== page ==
Sensory coding is impaired in rat absence epilepsy


Key points


  • Absence epilepsy is characterized by the occurrence of spike‐and‐wave discharges concomitant with an alteration of consciousness and associated with cognitive comorbidities.
  • In a genetic model of absence epilepsy in the rat, the GAERS, we showed that spike‐and‐wave discharges are initiated in the barrel field primary somatosensory cortex that codes whisker‐related information therefore playing an essential role in rodents’ interactions with their environment.
  • Sensory‐information processing is impaired in the epileptic barrel field primary somatosensory cortex of GAERS with a delayed sensory‐evoked potential and a duplicated neuronal response to whisker‐stimulation in in vivo extracellular recordings. Yet, GAERS present no defaults of performance in a texture discrimination task, suggesting the existence of a compensatory mechanism within the epileptic neuronal network.
  • Our results indicate that physiological primary functions are processed differently in an epileptic cortical network.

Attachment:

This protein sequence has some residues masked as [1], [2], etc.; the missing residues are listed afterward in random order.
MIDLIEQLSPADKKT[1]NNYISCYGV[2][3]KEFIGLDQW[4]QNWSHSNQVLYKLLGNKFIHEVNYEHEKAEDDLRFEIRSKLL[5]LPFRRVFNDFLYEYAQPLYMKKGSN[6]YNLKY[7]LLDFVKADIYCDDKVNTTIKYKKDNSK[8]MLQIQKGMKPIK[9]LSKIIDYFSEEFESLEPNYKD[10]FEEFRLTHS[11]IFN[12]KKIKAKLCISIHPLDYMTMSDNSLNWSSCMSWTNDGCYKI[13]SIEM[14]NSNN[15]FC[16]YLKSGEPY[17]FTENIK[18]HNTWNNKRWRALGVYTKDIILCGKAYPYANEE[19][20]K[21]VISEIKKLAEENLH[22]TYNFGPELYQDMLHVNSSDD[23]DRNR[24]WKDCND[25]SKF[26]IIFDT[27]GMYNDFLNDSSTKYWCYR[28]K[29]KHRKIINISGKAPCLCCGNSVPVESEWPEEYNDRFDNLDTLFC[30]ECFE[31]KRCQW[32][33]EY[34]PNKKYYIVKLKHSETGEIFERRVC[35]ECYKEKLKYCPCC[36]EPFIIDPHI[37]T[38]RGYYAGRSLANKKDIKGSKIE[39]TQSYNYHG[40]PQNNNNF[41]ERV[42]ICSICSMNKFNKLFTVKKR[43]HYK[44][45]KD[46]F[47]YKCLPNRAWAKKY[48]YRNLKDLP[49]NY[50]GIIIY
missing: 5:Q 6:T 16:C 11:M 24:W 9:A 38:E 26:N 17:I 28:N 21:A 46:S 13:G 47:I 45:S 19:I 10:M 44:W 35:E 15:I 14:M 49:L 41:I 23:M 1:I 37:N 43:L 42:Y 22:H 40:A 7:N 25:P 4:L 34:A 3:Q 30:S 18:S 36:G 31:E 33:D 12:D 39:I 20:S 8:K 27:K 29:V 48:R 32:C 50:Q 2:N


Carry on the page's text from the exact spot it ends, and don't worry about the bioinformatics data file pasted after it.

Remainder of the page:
Several neurodevelopmental pathologies are associated with disorganized cortical circuits that may alter primary functions such as sensory processes. Here, we addressed the question whether the function of a cortical area is altered in the seizure onset zone of absence epilepsy, a prototypical form of childhood genetic epilepsy associated with cognitive impairments. We first combined in vivo multichannel electrophysiological recordings and histology to precisely localize the seizure onset zone in the genetic absence epilepsy rat from Strasbourg (GAERS). We then investigated the functionality of this epileptic zone using extracellular silicon probe recordings of sensory evoked local field potentials and multi‐unit activity, as well as a behavioral test of texture discrimination. We show that seizures in this model are initiated in the barrel field part of the primary somatosensory cortex and are associated with high‐frequency oscillations. In this cortex, we found an increased density of parvalbumin‐expressing interneurons in Layer 5 in GAERS compared to non‐epileptic Wistar rats. Its functional investigation revealed that sensory abilities of GAERS are not affected in a texture‐discrimination task while the intracortical processing of sensory‐evoked information is delayed and duplicated. Altogether, these results suggest that absence seizures are associated with an increase of parvalbumin‐inhibitory neurons that may promote the functional relation between epileptic oscillations and high frequency activities. Our findings suggest that cortical circuits operate differently in the epileptic onset zone and may adapt to maintain their ability to process highly specialized information.


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